• Prices Of Perishable Food Items Have Soared By Nearly 56 Percent. Onion Prices Have Risen By More Than 415 Percent Since Last Year. Wheat, A Staple In The Pakistani Diet, Has Seen Prices Increase By 57 Percent, According To PBS.
  • It Is Reported That A Single Roti Currently Costs Rs 30 – For Context, The Minimum Daily Wage Is Pegged At Rs 500, With An Average Family Consuming Around 10 Rotis A Day.

Turning To Friendly Countries

  • Pakistan Has Turned To Friendly Countries And Other International Aid For Help. On January 4, Finance Minister Ishaq Dar Expressed Hope For A $3 Billion Bailout From Saudi Arabia. This Proposal For A Second Bailout From The Arab Kingdom In Less Than A Year Awaits Final Approval.
  • Help Could Potentially Come Also From China, Pakistan’s “All-Weather Friend”. PM Sharif Had A Lengthy Call With Chinese Premier Li Keqiang, Reported to The Chinese Embassy On January 5.
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The ICCRP Meeting

  • Pakistan’s Information Minister Marriyum Aurangzeb Said On January 9 That Donors Had Committed To Give More Than $8 Billion To Help Pakistan Recover From Last Year’s Floods. The Pledges Came As The ICCRP Hosted By PM Sharif And UN Secretary-General Antonio Guterres Kicked Off In Geneva.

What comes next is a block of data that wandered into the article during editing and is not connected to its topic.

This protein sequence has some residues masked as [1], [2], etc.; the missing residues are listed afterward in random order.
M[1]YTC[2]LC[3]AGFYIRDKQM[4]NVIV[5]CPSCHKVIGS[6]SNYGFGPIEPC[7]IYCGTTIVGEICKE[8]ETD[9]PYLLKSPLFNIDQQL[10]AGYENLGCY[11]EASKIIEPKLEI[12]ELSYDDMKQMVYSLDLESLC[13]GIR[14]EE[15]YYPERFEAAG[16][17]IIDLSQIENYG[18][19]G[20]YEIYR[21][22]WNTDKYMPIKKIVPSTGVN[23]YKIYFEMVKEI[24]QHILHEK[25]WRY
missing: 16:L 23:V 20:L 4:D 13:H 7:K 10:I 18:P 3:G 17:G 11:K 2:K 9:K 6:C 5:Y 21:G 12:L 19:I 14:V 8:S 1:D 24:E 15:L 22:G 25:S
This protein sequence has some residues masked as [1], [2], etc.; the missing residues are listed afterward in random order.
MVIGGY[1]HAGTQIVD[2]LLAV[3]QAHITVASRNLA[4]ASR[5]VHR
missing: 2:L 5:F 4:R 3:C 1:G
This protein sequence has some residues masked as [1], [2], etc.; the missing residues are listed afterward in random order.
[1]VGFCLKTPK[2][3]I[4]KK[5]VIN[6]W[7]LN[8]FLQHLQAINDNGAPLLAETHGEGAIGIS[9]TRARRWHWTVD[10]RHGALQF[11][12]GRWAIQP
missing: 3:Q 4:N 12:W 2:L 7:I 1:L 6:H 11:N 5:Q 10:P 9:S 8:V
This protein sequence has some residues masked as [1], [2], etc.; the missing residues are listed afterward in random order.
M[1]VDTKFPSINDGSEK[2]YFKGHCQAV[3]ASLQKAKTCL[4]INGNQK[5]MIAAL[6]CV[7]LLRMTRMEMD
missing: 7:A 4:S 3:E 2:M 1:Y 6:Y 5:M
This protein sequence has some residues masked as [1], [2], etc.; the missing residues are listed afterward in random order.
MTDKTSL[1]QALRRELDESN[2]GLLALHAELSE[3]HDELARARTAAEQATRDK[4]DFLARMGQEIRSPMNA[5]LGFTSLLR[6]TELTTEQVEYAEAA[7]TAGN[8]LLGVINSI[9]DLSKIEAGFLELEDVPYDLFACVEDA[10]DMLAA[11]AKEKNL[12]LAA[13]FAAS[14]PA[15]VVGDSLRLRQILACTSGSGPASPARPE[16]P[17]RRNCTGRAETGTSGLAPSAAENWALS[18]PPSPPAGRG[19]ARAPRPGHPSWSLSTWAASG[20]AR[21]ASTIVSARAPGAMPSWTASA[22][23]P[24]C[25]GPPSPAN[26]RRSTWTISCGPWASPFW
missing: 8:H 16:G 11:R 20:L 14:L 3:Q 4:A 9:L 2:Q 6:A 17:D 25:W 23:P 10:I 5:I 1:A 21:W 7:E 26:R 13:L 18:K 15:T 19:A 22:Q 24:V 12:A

• Pakistan So Far Has Received Funding Pledges From Countries Like The US, France, Saudi Arabia, China, And Japan, With The Asian Development Bank And Asian Infrastructure Investment Bank Also Promising Help.


  • High Inflation Levels In The Economy Leads To
  • Increase In Money Supply
  • Decrease In Money Supply
  • No Change In Money Supply
  • None Of The Above


  • _____ Concept Is The Opposite Of Inflation?
  • Deflation
  • Stagflation
  • Recession
  • None Of The Above


  • A Government Resorts To ____ To Reduce Inflation.
  • Cuts In Government Spending
  • Increase In Government Expenditure
  • Reduction In Repo Rate
  • None Of The Above


  • If Too Much Money Is Chasing Too Few Goods
  • Stagflation
  • Cost-Push Inflation
  • Demand-Pull Inflation
  • None Of The Above


  • Inflation Is Measured By _______
  • Consumer Price Index
  • Wholesale Price Index
  • Marshall’s Index
  • None Of The Above